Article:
Sitting on little Jen’s wee wicker loveseat in her tiny Belltown apartment I had a most conscious moment of Rightness. The summer evening air on my bare arms felt just so. Cool-warm. It carried a scent, delightful and delicious. Baking flowers? My mind was calm, my body was completely at ease and the company was . . . little Jen.
I closed my eyes as I stayed with the moment in the way you might with something rare and fleeting like a hummingbird or a fawn - where you just happen to notice, without a gasp to frighten it away, and can remain still and observant until the deer startles or the bird darts out of sight. Or your knee starts to itch.
Here’s my beef with those moments: too rare, too fleet. Why you gotta fleet so fast, Peaceful Perfection? I’ll admit, I’m high maintenance, even to myself. I always bring layers for temperature regulation. There are only two chairs I like at my favorite coffee shop, and one table. Those chairs are never at that table. Popcorn is a waste of time without the right kind of dark chocolate and both are useless without a not-too-sweetened carbonated beverage.
These are creature comforts though and somewhat controllable. What really keeps me from experiencing my entire life as perfect is my brain. There is absolutely nothing wrong with my life. Everything is right. I have love, friends, family, health, time and money. So how is it there’s no shortage of things to bitch, moan, gripe and complain about?
All I can figure is programming. For longer than things have been great, things were hard. Time-wise, they’ll soon be leveling out. So, during formative times, things were hard. Jesus, this is exactly what scares the pellets out of me about parenting. No matter what else, I can do things to these people in these years that will subconsciously influence their feelings and reactions for . . . ever?
I honestly thought that by the time I was forty I would be over all that developmental damage and the livin’ would be easy. I’m forty-one and, in the past year, I’ve been re-nailed with such a rash of ancient dung. It actually made me mad. You mean I get to have arthritis AND get debilitatingly sad that my mommy left me? It came out of the blue around Christmas time and when I realized what was going on - why I had such an acute case of dead inside, I was at first relieved, then annoyed and then angry. Get over it. Just think what it would’ve been like if she’d stuck around. Then you’d really have something to cry about.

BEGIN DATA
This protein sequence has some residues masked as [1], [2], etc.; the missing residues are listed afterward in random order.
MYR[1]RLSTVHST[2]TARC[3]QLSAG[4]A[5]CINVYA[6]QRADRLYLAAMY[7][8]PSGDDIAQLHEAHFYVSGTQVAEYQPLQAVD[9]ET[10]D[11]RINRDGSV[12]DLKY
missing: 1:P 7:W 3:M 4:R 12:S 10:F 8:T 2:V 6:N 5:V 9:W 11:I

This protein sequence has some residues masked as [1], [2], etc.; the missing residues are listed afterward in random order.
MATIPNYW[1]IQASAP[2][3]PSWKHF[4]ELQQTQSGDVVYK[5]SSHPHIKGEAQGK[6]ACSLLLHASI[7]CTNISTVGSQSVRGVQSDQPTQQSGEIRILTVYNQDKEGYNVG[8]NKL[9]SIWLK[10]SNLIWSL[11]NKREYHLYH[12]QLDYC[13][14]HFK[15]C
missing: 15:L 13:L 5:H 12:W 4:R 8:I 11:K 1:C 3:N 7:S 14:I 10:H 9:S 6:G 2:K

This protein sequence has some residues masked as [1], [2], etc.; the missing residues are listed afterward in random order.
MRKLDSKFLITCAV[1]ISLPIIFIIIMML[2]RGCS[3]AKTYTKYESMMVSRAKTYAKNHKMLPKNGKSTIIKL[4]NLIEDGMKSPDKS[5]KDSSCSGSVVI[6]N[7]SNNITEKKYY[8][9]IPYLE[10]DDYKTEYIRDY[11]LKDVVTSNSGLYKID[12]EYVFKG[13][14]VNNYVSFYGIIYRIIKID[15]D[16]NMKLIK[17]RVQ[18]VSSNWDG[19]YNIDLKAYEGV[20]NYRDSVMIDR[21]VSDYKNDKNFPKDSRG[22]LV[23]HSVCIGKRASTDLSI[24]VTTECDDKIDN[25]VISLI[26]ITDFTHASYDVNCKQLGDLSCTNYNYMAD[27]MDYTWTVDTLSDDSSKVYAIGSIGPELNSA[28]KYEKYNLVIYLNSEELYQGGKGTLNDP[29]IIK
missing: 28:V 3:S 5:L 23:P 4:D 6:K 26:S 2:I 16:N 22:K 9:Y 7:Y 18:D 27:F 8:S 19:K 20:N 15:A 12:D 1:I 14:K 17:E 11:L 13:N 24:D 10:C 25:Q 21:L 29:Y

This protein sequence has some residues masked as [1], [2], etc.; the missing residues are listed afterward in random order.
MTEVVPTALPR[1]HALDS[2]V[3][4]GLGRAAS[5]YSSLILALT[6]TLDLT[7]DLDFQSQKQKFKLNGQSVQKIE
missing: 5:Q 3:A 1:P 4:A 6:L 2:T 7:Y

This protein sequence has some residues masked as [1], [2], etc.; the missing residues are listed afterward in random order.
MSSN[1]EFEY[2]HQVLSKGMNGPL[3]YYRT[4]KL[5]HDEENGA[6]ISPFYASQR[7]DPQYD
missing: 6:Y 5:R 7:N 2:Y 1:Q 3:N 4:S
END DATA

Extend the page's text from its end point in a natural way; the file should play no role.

I realize it’s not that simple. This is a new round, new layers of old crap awakened by having a daughter the age I was when my mother left and the tough really got going. I am more patient and understanding of my brain now. I am navigating and studying, striving, failing and succeeding. My work each day, each moment, is to prevent permanent marring in the hearts, psyches and spirits of two little humans. My work, at times, is to teach and inspire confidence (I’ll be pulling that one straight out of my hiner), to nurture curiosity, quell fears and cultivate peace. That last one has already been so well botched that I’ve created another job where I have to repair the business that I, myself, have mussed up. Son-of-a-mother-suck-wad.
Thank you, Guiding Stars, for landing me in a place where I have room to feel and grow. I want to do right by these guys and, I confess, it’s a disheartening surprise that I have to raise my tiny self up at the same time. I can swing it though. I discovered a massive power within when I pushed those people out, so I know it’s there. Along with being the mother of internal and external children, I accept the challenge to retrain my brain. With proper exercise the muscles that perceive and take long joy rides on moments of simple sweetness can get frighteningly buff. Those moments are flitting around willy-nilly all the time.
Uh. Hold up.
I’m in that coffee shop, on that chair, at that table. I just ate my favorite pastry with the most delightful cup of tea. I’m warm. I’m learning to write things down and making my fears insecure by pretending I can’t hear them.
I can’t find a single thing wrong with right now.